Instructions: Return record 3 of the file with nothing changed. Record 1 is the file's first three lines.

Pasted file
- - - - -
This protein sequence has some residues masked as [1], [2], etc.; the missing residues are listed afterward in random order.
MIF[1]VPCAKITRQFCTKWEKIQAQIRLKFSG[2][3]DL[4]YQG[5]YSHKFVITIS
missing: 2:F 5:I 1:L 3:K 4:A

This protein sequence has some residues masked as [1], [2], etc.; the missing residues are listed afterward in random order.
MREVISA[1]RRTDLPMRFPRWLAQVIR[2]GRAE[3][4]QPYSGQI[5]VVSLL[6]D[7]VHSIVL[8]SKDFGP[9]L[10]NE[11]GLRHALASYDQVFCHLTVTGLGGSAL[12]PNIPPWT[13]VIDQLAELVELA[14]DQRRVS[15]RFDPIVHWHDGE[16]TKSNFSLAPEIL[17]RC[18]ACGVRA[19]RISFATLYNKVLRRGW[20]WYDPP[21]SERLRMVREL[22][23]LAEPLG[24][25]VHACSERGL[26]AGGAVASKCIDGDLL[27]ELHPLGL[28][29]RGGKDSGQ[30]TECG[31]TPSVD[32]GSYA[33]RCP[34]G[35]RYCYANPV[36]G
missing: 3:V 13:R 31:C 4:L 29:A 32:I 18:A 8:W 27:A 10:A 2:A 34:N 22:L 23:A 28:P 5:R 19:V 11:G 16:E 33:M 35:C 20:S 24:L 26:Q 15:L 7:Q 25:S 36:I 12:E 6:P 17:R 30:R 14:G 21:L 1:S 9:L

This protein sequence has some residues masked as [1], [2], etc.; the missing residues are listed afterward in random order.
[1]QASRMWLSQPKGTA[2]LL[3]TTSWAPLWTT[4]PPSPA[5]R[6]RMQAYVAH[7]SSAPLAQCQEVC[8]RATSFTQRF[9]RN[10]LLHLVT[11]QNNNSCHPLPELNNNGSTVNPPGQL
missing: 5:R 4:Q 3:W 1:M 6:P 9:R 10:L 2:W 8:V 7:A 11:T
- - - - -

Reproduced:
This protein sequence has some residues masked as [1], [2], etc.; the missing residues are listed afterward in random order.
[1]QASRMWLSQPKGTA[2]LL[3]TTSWAPLWTT[4]PPSPA[5]R[6]RMQAYVAH[7]SSAPLAQCQEVC[8]RATSFTQRF[9]RN[10]LLHLVT[11]QNNNSCHPLPELNNNGSTVNPPGQL
missing: 5:R 4:Q 3:W 1:M 6:P 9:R 10:L 2:W 8:V 7:A 11:T